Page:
There are those who would define a perfect meal as all they want of what they like; they applaud the song, “Dont say diet, but when do we eat?” With all due appreciation of and sympathy with that definition, we are compelled, in dealing with this subject scientifically, to define a perfect meal as one which supplies a sufficiency of food for its portion of the daily digested and assimilated and which is palatable. Within the range of this definition an infinitude of perfect meals can be found. I select for an example the following meal, which has among its merits simplicity of structure and cheapness (its ingredients cost less than twenty-five cents).
A large bowl of whole wheat bread, milk and one or two apples or similar fruit, or, stated in definite quantities, a pint of milk, four ounces of whole wheat bread and eight ounces of fresh fruit.
This meal has a fuel value of about 800 calories. It contains nearly 30 grams of protein, more than half of which is “perfect” protein, about 20 grams of fat, and about 125 grams of carbohydrate. Its mineral content is satisfactory, as regards varieties and quantities: calcium is supplied particularly by the milk, and phosphorus particularly by the whole wheat. It contains good quantities of vitamins, Vitamin A being supplied particularly by the milk, Vitamin B particularly by the milk and the whole wheat. Vitamin C particularly by the fresh fruit, Vitamin D particularly by the milk and whole wheat, and Vitamin E particularly by the whole wheat.
It is digested easily by most people; if difficulty exists in regard to the digestion of milk it can generally be obviated by modification or substitution of proper equivalent.
It is easily assimilated; and being favorable to the development of the acid forming as against that of the putrefactive types of bacteria, as well as purine free, it is well suited for inclusion in an “easy diet” and has hygienic advantages. It is reasonably palatable; a liking for it is not difficult to acquire, and one does not tire of it.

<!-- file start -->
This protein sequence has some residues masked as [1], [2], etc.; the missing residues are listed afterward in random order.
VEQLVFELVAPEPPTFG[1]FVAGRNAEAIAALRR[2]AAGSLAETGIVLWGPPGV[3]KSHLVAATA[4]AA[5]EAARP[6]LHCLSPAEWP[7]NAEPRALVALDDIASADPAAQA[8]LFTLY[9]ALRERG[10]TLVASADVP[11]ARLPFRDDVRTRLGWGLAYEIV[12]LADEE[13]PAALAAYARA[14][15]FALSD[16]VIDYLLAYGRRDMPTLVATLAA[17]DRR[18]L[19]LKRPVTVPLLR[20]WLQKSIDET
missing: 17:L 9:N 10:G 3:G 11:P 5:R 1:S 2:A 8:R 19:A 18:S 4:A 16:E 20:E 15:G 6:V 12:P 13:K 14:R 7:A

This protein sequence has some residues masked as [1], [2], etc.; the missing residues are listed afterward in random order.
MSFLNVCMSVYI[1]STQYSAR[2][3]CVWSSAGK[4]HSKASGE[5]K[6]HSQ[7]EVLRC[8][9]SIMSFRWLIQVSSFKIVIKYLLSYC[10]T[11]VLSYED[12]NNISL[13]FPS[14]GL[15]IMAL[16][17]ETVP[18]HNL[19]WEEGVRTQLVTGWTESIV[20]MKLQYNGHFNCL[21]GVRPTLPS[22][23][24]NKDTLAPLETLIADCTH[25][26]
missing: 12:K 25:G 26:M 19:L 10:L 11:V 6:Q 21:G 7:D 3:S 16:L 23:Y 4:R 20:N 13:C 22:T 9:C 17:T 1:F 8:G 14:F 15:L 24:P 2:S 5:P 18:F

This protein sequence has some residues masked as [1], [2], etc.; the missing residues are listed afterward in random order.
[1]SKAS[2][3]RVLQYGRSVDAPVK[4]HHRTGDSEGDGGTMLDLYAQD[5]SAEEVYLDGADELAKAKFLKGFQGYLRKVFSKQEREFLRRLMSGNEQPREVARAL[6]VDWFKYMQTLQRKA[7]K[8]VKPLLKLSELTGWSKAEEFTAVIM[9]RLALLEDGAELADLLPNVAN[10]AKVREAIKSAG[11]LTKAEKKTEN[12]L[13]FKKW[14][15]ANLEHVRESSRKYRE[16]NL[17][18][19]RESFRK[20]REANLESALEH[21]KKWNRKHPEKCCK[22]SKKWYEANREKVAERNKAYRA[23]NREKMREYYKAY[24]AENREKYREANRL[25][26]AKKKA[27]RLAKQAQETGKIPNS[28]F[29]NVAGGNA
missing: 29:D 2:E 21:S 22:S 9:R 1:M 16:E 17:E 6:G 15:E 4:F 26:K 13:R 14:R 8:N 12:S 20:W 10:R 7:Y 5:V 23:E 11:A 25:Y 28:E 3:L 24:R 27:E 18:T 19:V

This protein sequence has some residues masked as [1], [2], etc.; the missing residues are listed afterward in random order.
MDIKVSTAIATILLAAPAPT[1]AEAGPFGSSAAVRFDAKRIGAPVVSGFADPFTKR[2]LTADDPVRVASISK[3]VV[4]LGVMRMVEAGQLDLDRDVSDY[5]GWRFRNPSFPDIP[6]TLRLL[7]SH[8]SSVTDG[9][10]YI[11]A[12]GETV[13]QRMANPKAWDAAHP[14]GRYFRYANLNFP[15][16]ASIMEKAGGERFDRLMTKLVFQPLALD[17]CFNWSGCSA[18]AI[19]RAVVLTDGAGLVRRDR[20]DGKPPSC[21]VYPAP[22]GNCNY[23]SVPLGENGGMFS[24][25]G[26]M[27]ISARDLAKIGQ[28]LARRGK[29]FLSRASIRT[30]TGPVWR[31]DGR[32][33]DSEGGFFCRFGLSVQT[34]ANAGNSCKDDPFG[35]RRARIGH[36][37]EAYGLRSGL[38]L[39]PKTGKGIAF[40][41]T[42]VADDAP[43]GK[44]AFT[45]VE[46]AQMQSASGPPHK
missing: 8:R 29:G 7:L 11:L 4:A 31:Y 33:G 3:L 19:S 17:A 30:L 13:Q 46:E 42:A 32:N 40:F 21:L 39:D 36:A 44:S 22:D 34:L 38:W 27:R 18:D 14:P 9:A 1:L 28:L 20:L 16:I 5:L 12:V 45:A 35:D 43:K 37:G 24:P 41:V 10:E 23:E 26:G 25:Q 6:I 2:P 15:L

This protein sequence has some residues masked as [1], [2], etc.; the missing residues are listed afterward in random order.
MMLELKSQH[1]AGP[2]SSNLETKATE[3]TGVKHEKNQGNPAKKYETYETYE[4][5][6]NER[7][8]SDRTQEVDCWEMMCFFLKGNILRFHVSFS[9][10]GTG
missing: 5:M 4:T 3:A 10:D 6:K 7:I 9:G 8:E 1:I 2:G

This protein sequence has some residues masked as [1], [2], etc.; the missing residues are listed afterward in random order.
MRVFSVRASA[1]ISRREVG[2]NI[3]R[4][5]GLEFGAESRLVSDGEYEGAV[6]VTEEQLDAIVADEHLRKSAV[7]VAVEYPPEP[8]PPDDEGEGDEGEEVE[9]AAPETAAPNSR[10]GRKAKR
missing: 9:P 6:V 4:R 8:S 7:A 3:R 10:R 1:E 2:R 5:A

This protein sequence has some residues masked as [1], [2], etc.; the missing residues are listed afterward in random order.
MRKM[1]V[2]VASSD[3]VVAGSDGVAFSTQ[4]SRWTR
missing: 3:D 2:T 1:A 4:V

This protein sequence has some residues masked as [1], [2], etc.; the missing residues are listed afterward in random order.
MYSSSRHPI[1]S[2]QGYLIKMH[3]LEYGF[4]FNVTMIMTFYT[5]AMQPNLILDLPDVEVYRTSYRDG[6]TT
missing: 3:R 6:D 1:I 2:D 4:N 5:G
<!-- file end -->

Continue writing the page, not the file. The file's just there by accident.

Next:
This meal can be varied considerably without essentially changing it character, by modification, substitution of equivalents and rearrangement of its elements.
For the pint of whole milk may be substituted as approximately equivalent in protein content and not notably different in quality, the following: A. Skimmed milk or buttermilk, 16 ounces, with butter, 3/4 ounce. B. Cottage or pot cheese (curd), 22 ounces. with butter, 1 ounce. B. American, Swiss or full cream cheese, 2 ounces, with butter, 1/3 ounce. D. whole milk, 8 ounces, with cottage cheese, 1 ounce D. Whole milk, 8 ounces, with cottage cheese, 1 ounce, and cream, 2 ounces. E. Whole milk, 8 ounces with American, Swiss or full cream cheese, 1 ounce.
Among the different forms is which this meal may be served are the following: A. A bowl of bread and milk with fruit on the side. B. A bowl of bread and milk and berries. C. A large glass of skimmed milk or buttermilk with bread and butter and fruit. D. Cheese sandwiches with fruit. E. Bread and butter with cream cheese fruit salad. A convenient and generally acceptable form in which it may be served is as a bowl of bread and milk with baked apple. In the form of a bowl of bread and milk and huckleberries, it should appeal to an epicure.
This formula for a perfect meal is offered without prejudice to other perfect meals. It is fitting and proper that the diet should be as varied as circumstances permit; the pleasures of the table are legitimate within bounds; a combination of meat, potatoes, bread and butter and salad may also be a perfect meal. The meal here described has a place in the dietary of both health and disease. It is especially recommended for inclusion in the dietary of those who desire to keep well.